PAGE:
Can it? Yes, by the lender in some case. If the debtor is actively attempting to hinder repossession in many states, or if the vehicle is in possession of a third party who is not on the loan or vehicle registration, then a repossession agent may file a stolen vehicle report. Most will not, preferring to allow the lender to take such action instead.Can it be reported stolen by the debtor once repossession takes place? Often vehicles are reported stolen after repossession happens. However, this is a cautious area. Most debtors already know the vehicle is being sought, and law enforcement takes a dim view of filing false or malicious reports.
If the vehicle is salvage property, say recovered from the side of the road by a tow truck company contracted by the DOT to do so, and all outstanding storage fees have been paid, contact the DMV to obtain a salvage title. If you are a mechanic or repair shop, and the vehicle was abandoned and you have made every attempt to contact the owner to claim his property and pay his debt, file for a mechanics lien with the local district court. Wait another thirty days, and file for repossession of the vehicle with the same court to cover the outstanding costs. Once you obtain a legal order for repossession, you contact local law enforcement to report the vehicle repossessed, and file for a new title with the DMV.
There is no specific time limit for a repossession in Florida. Florida law does not require a creditor to give notice before starting a repossession.
No. They're only legally entitled to enter and move the vehicle which they have an order for repossession on. If this has happened to you, you need to file a police report.
Yes. You can file a suit in civil court.
You need to file a civil lawsuit.You need to file a civil lawsuit.You need to file a civil lawsuit.You need to file a civil lawsuit.
The judicial method of repossession - in other words most states allow for self-help repossession but when a repossession can not be accomplished using self-help the lender will file an action in court to recover the property
There is nothing about a repossession which prevents eligibility to file for bankruptcy.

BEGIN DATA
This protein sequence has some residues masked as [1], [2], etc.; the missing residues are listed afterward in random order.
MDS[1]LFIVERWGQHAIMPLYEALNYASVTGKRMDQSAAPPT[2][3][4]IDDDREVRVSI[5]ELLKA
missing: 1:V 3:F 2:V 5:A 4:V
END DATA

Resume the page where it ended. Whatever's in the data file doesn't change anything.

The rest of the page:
A vehicle is considered a secured debt. Therefore there is no SOL governing the repossession or collection of amount owed. The vehicle legally belongs to the lender/creditor until payment is made in full. * There is an SOL pertaining to when the lender may file a lawsuit to recover any outstanding debt. Vehicle loans are considered written contracts and under NH law the SOL for a written contract is 3 years.
The question is unclear. If the repossession agent broke into a garage or other structure to secure a vehicle, then he is in violation of law, state and federal law. This being the case, you would do as you would for any other breaking and entering situation...call the police and file charges.Additionally, if this is the case, you would hire a civil litigator to file a claim in state and federal courts against the driver, anyone who was with him at the time, and the company that employs him for violation of the FDCPA (Fair Debt Collections Practices Act) and pertinent state laws. The federal law permits at least $50,000 in court cost, $50,000 in legal fees, and substantial punitive damages. Not to mention, a vehicle repossessed in such a scenario has been wrongfully repossessed and must be returned at no cost to you.If the vehicle was simply repossessed because you failed to honor the loan contract, then there was no breaking and entering, and you have no recourse.
Yes, provided there is still an outstanding balance after the repossession and resale are completed. This is the case in most situations, due to the added cost of repossession, storage, and transport of the vehicle that will be assessed to you. If it remains unpaid, the lender may (likely will) file legal actions against you to recover the balance.